The Broderick-Terry Duel

By Richard Duree (Col. Richard Dodge, SASS 1750 Life)


Ruth Levin Duree and Richard Duree

Stockton, California is an agricultural town located in the middle of California's great fertile Central Valley at the confluence of the Sacramento and San Joaquin Rivers. Today it is an important shipping port for California's abundant crops, but in the 1850s it was the location of David Smith Terry's farm.

David Smith Terry was Chief Justice David Terry of the California State Supreme Court and on a mid-September day in 1859, he was in a hurry to get there from San Francisco. His political and legal careers were over and he was not welcome in the "city by the bay."

Terry was typical of the politicians and other government leaders of the new state's first decade: rough, opinionated, hot-tempered, corrupt to the core, armed with pistol and bowie knife and ready to use either at the drop of a hat. He had once thrust his bowie knife into the neck of the leader of a group from the San Francisco Vigilance Committee and was only exonerated after the man survived. Now he had pushed his aggressive tendencies a bit too far. Stockton had suddenly become a far safer place than San Francisco.

California in the late 1850s was charged – as was the rest of the country – with the troubling issue of slavery. Passions ran high on both sides of the drive to have California declare for one side or the other; each coveting the immense riches of California's gold and the wealth created by her ports and natural resources. California would have inestimable influence on the future of the nation, regardless of which side she took, even from her remote location.

There were two political parties of note in California: Republican and Democrat. The Democrats far outnumbered the Republicans who were in support of Lincoln's nomination and election. The Democrats, however, were seriously divided internally over the slavery issue. Judge Terry was a passionate supporter of the pro-slavery faction of the party.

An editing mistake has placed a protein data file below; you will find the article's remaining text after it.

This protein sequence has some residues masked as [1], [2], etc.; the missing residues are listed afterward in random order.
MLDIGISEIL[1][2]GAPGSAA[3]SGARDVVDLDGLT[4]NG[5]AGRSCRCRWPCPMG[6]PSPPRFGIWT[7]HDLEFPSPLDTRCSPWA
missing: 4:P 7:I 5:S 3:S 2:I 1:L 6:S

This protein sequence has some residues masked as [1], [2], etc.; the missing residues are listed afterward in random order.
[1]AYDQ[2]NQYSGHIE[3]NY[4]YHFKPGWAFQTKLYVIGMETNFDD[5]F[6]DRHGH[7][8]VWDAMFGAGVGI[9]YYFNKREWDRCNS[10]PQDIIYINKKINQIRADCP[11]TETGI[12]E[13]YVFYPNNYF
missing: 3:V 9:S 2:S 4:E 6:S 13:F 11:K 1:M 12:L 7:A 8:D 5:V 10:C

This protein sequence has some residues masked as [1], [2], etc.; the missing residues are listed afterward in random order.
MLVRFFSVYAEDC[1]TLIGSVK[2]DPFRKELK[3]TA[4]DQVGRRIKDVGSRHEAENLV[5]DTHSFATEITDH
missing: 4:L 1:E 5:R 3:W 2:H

Opposing him was United States Senator David Broderick, likewise a Democrat, but an ardent abolitionist. Like Terry, he was a hot-tempered and violent man not above the urge to pummel any whom he felt had wronged him – or disagreed with him.

Though the two men had once been friends and colleagues, the issues separating them began to grow, neither man being loathe to expressing his opinions. And it began to get dangerously personal. Backers of both men began to use them, urging them on as respected spokesmen of each side. Eventually, it boiled over – with tragic consequences.

William Gwinn, California's other U. S. Senator, was a Southerner and a devout pro-slavery voice in support of Terry. Gwinn was as corrupt as the best of them – he connived to obtain lucrative political posts throughout his life and flouted his political patronage by pro-slavery President James Buchanan. The political situation had brought both Terry and Broderick on hard political times.

The Southern sympathizers, including and led by Gwinn and Terry, were members of a casual but close-knit organization known as the "Chivalry." Eschewing the values and customs of the Old South's aristocracy, the Chivalry was a powerful and influential voice in California politic.